Louisiana v. TaylorAnnotate this Case
105 U.S. 454
U.S. Supreme Court
Louisiana v. Taylor, 105 U.S. 454 (1881)
Louisiana v. Taylor
105 U.S. 454
1. The court again decides that section fourteen of the eleventh article of the Constitution of Missouri of 1865 (infra, p. 105 U. S. 456) did not withdraw or curtail any authority which a municipal corporation then possessed to subscribe for stock in, or loan its credit to, a railroad company.
2. The charter of the Louisiana and Missouri River Railroad Company, granted by the Act of the General Assembly of Missouri approved March 10, 1859, conferred upon the City of Louisiana power to subscribe to the stock of that company. By its act of incorporation, passed June 12, 1866, the city was authorized to pay for its subscription by the issue of bonds, if the ordinance providing therefor was approved by a majority of the votes cast at any general election held in the city, or at one expressly ordered for the purpose.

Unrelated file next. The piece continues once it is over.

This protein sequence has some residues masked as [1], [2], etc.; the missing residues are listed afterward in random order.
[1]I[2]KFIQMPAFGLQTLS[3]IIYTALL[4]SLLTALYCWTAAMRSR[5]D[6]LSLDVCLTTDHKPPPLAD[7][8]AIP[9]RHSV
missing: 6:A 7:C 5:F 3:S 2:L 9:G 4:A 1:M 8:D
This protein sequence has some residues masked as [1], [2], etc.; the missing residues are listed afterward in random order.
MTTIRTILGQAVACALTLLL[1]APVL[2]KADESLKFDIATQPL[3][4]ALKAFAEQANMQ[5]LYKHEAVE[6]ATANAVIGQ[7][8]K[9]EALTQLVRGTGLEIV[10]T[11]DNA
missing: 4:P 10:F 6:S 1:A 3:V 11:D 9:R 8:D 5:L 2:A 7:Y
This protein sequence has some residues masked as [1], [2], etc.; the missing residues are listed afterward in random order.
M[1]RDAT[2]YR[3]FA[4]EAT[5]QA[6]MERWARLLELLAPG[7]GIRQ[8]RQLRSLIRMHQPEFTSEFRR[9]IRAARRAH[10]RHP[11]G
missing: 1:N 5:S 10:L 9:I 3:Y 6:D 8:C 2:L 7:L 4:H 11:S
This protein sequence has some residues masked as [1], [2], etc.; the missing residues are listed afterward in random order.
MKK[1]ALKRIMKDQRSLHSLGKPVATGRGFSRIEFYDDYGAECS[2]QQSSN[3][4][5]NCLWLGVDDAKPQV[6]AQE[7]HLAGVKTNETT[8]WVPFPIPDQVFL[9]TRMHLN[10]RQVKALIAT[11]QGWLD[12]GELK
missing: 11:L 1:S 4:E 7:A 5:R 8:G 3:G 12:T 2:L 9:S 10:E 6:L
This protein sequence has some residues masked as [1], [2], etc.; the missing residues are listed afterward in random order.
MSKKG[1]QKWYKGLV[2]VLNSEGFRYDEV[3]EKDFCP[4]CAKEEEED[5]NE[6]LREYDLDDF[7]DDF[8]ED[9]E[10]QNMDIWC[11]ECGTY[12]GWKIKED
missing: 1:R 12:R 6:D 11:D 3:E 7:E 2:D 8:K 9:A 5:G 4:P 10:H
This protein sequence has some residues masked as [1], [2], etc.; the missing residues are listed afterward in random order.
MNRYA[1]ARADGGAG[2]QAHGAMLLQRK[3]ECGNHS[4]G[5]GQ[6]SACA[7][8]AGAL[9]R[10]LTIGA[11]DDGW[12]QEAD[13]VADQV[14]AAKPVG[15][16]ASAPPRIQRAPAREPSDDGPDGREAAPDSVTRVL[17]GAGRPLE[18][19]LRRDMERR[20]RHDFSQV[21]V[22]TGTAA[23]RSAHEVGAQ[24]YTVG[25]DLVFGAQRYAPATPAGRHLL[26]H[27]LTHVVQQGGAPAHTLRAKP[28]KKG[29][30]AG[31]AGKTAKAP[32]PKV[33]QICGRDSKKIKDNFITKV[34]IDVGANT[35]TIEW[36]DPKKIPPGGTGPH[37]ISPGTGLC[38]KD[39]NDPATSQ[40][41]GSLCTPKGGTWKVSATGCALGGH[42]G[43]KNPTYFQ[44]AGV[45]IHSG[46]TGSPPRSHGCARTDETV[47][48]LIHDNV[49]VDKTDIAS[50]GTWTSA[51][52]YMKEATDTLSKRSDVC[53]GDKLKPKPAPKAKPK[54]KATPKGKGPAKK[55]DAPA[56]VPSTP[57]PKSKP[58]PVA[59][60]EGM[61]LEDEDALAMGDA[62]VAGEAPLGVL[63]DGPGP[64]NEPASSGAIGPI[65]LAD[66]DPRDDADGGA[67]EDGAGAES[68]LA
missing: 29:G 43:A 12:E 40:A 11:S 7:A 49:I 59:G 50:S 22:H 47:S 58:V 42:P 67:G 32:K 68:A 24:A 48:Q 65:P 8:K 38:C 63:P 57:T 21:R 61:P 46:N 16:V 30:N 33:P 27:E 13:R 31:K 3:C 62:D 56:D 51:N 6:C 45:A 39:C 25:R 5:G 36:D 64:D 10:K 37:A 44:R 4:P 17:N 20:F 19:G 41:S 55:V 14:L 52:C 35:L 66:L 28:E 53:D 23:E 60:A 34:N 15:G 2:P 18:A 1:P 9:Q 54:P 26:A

3. The power thus conferred was not affected by the general railroad law of 1866.
The facts are stated in the opinion of the Court.
Official Supreme Court case law is only found in the print version of the United States Reports. Justia case law is provided for general informational purposes only, and may not reflect current legal developments, verdicts or settlements. We make no warranties or guarantees about the accuracy, completeness, or adequacy of the information contained on this site or information linked to from this site. Please check official sources.